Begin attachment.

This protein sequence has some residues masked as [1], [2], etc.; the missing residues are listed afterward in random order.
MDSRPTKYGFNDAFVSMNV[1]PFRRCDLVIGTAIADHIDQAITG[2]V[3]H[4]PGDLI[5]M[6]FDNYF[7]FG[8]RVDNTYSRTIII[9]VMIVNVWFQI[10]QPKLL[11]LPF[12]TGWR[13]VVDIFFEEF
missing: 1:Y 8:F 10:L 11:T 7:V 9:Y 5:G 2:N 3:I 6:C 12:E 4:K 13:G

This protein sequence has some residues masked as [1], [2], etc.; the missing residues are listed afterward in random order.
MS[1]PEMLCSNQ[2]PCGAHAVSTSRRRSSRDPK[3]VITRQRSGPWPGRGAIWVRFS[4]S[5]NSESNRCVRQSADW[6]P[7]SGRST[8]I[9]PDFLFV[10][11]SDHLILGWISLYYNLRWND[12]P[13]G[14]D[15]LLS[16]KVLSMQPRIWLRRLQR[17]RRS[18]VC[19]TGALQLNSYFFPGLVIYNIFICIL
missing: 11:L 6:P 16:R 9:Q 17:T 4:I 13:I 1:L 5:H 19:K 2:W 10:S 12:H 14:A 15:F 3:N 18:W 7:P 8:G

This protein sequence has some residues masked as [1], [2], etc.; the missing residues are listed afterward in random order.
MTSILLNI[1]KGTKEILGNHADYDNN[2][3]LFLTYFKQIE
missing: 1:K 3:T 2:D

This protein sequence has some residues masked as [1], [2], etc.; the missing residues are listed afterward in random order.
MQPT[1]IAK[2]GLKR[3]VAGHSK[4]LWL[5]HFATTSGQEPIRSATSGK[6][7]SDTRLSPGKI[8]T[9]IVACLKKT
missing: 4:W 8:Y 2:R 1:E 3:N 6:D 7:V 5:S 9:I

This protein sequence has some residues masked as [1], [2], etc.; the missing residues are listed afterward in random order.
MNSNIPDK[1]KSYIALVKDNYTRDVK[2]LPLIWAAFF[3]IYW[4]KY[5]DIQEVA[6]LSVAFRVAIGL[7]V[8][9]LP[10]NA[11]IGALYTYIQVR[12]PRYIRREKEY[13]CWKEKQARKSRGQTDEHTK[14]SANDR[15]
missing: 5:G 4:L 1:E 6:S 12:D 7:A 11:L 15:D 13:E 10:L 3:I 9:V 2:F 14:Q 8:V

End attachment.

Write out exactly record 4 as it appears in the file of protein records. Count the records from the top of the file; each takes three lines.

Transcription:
This protein sequence has some residues masked as [1], [2], etc.; the missing residues are listed afterward in random order.
MQPT[1]IAK[2]GLKR[3]VAGHSK[4]LWL[5]HFATTSGQEPIRSATSGK[6][7]SDTRLSPGKI[8]T[9]IVACLKKT
missing: 4:W 8:Y 2:R 1:E 3:N 6:D 7:V 5:S 9:I